Locating leaks

As well as the calibrated test equipment used in measuring the airflow through the building, there is a range of ancillary equipment that a testing organisation will probably use when testing a building, and particularly when investigating leakage after an unsatisfactory initial test.

Although the back of one’s hand is often completely adequate for tracking down leakage sites in more leaky buildings, leakage rates can be so low in Passivhaus projects that it becomes unreliable. Even the more sensitive human eyeball cannot always be relied upon, hence we use chemical smoke, thermographic cameras and extending vane anemometers when searching for leakage.

Another common tactic is to fix a square metre section of polythene or similar membrane over the surface of a wall that we suspect is leaking. Under de-pressurisation, if the membrane bulges into the property, there is clearly a leak through that wall construction. A common gross leak that we routinely find is through door locks, even in very expensive Passivhaus certified doors.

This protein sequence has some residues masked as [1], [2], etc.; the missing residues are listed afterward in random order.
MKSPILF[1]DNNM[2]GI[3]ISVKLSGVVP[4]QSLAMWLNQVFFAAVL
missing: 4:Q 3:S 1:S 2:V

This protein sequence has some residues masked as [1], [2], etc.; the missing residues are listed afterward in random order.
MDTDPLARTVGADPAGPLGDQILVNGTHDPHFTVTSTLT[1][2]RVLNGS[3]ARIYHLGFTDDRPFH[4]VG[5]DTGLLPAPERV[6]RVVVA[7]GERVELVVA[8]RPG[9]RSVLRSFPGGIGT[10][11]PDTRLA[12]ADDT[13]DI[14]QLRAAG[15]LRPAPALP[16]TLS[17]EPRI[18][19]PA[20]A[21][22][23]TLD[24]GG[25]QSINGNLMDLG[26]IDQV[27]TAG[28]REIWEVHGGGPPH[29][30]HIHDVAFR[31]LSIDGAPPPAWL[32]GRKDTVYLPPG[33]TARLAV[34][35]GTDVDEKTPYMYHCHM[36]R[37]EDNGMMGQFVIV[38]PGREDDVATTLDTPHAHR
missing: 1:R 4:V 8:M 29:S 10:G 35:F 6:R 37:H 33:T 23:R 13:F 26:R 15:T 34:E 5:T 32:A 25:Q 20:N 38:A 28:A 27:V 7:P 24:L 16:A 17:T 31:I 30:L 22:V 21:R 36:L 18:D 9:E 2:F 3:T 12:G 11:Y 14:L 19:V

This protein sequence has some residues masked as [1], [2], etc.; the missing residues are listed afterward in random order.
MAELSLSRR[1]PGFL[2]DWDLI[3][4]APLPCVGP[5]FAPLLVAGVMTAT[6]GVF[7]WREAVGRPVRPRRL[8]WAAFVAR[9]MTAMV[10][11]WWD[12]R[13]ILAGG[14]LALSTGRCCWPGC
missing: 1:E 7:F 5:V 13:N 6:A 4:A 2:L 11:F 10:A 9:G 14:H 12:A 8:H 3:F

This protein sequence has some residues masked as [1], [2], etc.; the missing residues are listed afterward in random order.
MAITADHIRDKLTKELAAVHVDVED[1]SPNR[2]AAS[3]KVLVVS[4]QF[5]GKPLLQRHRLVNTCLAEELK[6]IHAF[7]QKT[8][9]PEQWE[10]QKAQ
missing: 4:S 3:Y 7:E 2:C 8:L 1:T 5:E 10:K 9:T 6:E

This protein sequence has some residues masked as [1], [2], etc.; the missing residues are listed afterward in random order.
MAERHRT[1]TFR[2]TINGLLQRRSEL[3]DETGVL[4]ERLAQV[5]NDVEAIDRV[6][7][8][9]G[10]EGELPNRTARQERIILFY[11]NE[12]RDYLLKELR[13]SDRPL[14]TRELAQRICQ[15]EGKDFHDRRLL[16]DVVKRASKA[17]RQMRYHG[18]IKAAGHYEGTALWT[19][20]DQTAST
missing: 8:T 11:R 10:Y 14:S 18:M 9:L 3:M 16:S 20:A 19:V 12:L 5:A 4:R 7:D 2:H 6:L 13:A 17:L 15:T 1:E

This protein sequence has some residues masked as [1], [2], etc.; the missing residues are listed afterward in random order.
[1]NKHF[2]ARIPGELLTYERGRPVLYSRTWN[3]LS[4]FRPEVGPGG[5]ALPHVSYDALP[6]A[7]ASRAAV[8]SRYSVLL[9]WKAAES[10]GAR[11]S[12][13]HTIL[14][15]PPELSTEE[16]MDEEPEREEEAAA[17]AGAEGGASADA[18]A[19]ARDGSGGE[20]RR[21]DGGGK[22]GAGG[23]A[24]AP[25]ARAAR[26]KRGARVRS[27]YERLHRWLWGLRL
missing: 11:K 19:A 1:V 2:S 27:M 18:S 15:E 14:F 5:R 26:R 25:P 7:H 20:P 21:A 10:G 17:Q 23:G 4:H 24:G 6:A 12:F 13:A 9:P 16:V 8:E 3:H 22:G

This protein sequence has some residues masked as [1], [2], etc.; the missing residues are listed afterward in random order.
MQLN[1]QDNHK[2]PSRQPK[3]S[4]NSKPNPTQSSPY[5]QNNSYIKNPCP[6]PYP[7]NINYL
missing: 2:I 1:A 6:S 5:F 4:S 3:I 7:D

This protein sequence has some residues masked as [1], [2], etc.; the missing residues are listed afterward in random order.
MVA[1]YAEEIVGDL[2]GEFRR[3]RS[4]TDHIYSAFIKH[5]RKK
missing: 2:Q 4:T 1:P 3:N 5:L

Where dwellings commonly leak

This diagram illustrates many of the leakage sites that have been found in new and existing housing. One key point to remember is that wherever there are voids, there is the potential for complex connecting air paths to form, allowing leakage to occur in some very surprising locations.

1. Around floor joists

2. Beneath windows sills

3. Around windows

4. Around doors

5. Beneath door threshold

6. At edges of suspended floors

7. Between floorboards

8. Loft hatches

9. At eaves

10. Around roofl ights

11. Behind drylining

12. Through poor masonry

13. Via meter boxes

14. Around and through electrical sockets, etc.

15. Around boiler flue

16. Plumbing to bath

17. Around waste from WC

18. Kitchen waste

19. Around radiator pipes

20. Around spotlights

21. At base of soil vent pipe

22. At top of soil vent pipe

23. Around duct connections through ceiling

24. Around pipe connections to tanks in unheated loft

25. Around tumble drier vent

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